2. Hi Stephanie, did you end up clearing your Blasto? I just got diagnosed today and got put on 3 different antibiotics over a 10 day period. My integrative doctor said Flagyl does not work.
      I’m in Sydney if you need an amazing doctor.

      1. Hi Gabriela, I just got prescribed the same 10 day course of 3 antibiotics by my gastroenterologist. Just wondering how your experience was and if you have any tips? Is it worthwhile to add in some natural remedies at the same time do you think?

  3. Hi, thanks so much for your article it was really helpful. I got Blastocystos and entoameba while I was in indonesia 5 years ago. I treated them there with antibiotics and the tests where clear. 2 years and a pregnancy after i started to have problems and exploring I found out I had Helicbacter and the parasites where still there. I got flagyl for the parasites and a triple protocol for helicobacter without success. I changed doctor and discovered I also have SIBO. Since then I have been reading about it. I dont see the points of doing more antibiotics as that is probably the reason why I have SIBO but I am unsure how to sort this and what to tackle first.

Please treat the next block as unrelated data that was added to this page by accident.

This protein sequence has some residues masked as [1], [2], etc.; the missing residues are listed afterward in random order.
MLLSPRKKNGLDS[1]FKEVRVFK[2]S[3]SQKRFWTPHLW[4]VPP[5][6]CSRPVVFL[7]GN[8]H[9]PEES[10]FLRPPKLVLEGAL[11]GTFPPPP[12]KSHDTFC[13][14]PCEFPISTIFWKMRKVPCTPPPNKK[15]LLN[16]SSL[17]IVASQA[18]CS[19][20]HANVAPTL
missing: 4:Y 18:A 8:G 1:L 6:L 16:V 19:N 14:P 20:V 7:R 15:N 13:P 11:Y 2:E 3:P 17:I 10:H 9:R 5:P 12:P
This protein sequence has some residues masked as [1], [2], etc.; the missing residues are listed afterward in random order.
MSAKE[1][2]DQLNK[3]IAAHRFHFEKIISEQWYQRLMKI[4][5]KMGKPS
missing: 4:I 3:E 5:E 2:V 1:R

1. Hi Eli.

      It sounds like you’ve had quite the experience! Often times testing too early can show false negatives (you have cleared these parasites when you haven’t). What you are describing (the SIBO connection, multiple infections, possible large bowel dysbiosis) is very common, especially in people from tropical climates (this is what happened to me!).

      First priority would be tackling Entamoeba (assuming it is histolytica). The herbs here are very strong and might help on the SIBO front as well. Then SIBO would be second. Finally if you are still symptomatic Blastocystis would possibly need to be addressed as well.

      Drop me a line if you would like to be placed on the wait list – https://www.byronherbalist.com.au/appointments/

      Happy to answer any follow up questions here too 🙂

      Todd

Leave a Reply

Your email address will not be published. Required fields are marked *